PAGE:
We know – the typical image of a Thanksgiving spread is full of gourds and root veggies and other savory goodies spilling out of a cornucopia. Thanksgiving is about the abundance of harvest, after all.
But we here at FruitStand would kindly like to remind those cornucopia folks that fruits are things that get harvested, too!
True, most of nature’s sweetest treats come of age in the warmer months, but there are still a number of fresh fruity ways to brighten up the late autumn holiday – and we mean with more than just cranberry sauce!
Before we start thinking about the best ways to bust out fruity spreads on the Thanksgiving table, it might help to think of what will work best in those recipes, coming in at their juiciest, plumpest best for the season.
So before you hit the farmer’s market for supplies, here’s a quick reminder of what kinds of fruits, exactly, can stay ripe through to winter:
An autumn classic, this all-around all-star is already part of many people’s holiday celebrations. That’s mostly thanks to a long harvesting season, which lasts from the end of summer through late fall.
The old Thanksgiving classic – and for good reason! These boggy berries start to ripen right around September, and really hit their stride in the late fall.
Many people may consider figs a summer fruit – and they’d be right. These delicious bites do ripen in the warmer months, but figs have a secret second season, albeit a short one, that kicks off just in time for the holidays.
While grapes are at their peak at the end of summer, these sweet treats continue to make stellar farmer’s market buys until autumn is through. (And the wine and vinegar they make, thank Thanksgiving, is practically timeless.)
If you need a little late-season tang in your life, look no further. Limes are typically considered a summertime fruit, linked up to the tropical image they conjure – and while that’s mostly true, in the right kind of climate, these fruity delights can keep sprouting through the fall.
Serving these babies at the Thanksgiving meal is the opposite of letting things go pear-shaped. Depending on the variety, pears can come fresh off the tree from mid-summer all the way through the winter.
Technically a fruit – but who are we to judge! Peppers of all varieties lend themselves to any number of spicy and savory fare, and can be harvested fresh through the early fall.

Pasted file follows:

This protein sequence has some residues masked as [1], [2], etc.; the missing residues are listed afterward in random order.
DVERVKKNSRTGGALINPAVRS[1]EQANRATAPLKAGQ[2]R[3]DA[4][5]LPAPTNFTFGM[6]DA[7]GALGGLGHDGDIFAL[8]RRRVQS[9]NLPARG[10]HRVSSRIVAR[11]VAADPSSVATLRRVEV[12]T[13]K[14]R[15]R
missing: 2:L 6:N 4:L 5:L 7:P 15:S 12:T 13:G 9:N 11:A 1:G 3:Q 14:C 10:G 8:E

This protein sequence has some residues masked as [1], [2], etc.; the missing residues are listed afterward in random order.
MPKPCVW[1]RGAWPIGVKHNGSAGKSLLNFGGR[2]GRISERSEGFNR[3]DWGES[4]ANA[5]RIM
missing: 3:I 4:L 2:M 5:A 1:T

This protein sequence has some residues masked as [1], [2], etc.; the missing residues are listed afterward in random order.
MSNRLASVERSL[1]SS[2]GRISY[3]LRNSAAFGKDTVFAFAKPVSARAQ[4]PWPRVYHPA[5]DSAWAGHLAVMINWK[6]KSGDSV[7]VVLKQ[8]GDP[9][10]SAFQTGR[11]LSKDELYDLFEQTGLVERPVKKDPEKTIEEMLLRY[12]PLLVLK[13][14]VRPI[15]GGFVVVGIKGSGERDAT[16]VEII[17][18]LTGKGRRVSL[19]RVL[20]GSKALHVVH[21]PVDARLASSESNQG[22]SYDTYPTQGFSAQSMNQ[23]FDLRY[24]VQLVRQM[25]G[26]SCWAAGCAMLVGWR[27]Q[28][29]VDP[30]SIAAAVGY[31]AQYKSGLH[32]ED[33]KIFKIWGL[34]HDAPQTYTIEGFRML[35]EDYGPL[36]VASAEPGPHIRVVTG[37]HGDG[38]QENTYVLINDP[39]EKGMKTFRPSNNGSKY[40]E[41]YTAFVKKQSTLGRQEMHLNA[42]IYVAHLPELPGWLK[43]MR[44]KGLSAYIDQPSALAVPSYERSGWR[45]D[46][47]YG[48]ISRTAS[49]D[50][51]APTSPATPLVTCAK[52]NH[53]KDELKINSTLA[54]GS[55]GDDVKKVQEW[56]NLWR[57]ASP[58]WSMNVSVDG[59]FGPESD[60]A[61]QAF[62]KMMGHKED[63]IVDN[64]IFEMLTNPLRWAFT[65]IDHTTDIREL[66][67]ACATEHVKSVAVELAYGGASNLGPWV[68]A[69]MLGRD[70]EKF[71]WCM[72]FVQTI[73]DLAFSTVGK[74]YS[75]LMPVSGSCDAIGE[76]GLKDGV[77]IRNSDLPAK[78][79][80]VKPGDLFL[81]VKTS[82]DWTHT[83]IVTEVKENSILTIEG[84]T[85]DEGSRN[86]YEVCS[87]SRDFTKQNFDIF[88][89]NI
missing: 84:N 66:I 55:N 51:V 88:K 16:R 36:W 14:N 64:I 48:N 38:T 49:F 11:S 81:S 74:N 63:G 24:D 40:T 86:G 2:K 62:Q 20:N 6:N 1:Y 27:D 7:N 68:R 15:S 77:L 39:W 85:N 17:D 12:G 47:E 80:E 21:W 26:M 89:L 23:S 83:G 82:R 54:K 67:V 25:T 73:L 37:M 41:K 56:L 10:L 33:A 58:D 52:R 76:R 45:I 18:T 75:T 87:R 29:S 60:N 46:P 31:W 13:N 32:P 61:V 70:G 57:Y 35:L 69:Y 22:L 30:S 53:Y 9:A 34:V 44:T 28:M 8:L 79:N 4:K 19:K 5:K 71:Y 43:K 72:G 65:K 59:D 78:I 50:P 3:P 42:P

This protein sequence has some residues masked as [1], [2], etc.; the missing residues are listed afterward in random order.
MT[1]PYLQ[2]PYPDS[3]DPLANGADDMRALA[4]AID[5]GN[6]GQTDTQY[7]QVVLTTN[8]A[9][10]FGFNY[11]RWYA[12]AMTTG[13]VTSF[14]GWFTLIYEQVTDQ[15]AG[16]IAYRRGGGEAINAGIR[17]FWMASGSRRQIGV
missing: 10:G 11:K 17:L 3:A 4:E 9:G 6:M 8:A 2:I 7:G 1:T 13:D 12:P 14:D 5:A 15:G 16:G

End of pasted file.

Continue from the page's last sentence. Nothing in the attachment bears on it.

These unique wonders have a small window of ripeness in the autumn and winter. Plus, persimmons look like a tomato painted a perfect fall orange and taste like all the best parts of pumpkin pie. If that doesn’t make them the ultimate Thanksgiving table fruit, we don’t know what does!
Another fruit by technicality. (That’s right, just ask any botanist.) These orange wonders start to ripen in September, with a harvesting season that lasts through the fall.
While pomegranates can really only be grown in warmer climates, that doesn’t mean they can’t be shipped off and enjoyed elsewhere – right? And these mystical fruits hit the perfect timing to be ready for fall, with a ripening season that spans from October through December.
Undoubtedly one of the weirder fruits Mother Nature’s come up with – but wonderful all the same – these large, odd pieces of produce can lend a bit of tarty bite to any fall concoction, with a harvest season that lasts through early winter.
The papery green tomatoes are famous ingredients in many summertime staples, like salsa verde and heirloom tomato salads. But they’re as versatile as their growing season, with tomatillos still blossoming through the fall.
If you still want to stick to tradition (this is a time-honored holiday, after all), there are a number of classic fruit-based dishes you can whip up with the above pieces of produce. And most of them, we’ll be honest, revolve around the apple. (Seriously, though, is it even possible to make this fruit taste bad?)
Pumpkins, too (again, technically fruits!) offer a plethora of other time-tested autumnal recipes, from soup to salad and up to and including the type of pie that may or may not be the all-time best of pies. (Debate amongst yourselves.)
But if you’re feeling adventurous, there’s no telling where you can go with this bounty of in-season treats.
Pomegranate, lime and tomatillo can combine to make a bright and crisp, blissful fruity salsa – if you want to buck another Thanksgiving trend and get your taco on for the holiday.
Cranberries, figs and persimmons would make another fine trio, conjuring a combination of tangy, sweet and earthy that could go gangbusters with any number of other Thanksgiving dinner staples.
The limit here is truly only the limit of your imagination. And the culinary world was made for nothing if not to be explored.
The most important thing, of course, is to have fun, and enjoy the ride. After an all-day cooking marathon, there’s nothing better than sitting down to dig into the exact type of dish you want.
And a delicious meal full of seasonal fruits is something we can all be grateful for.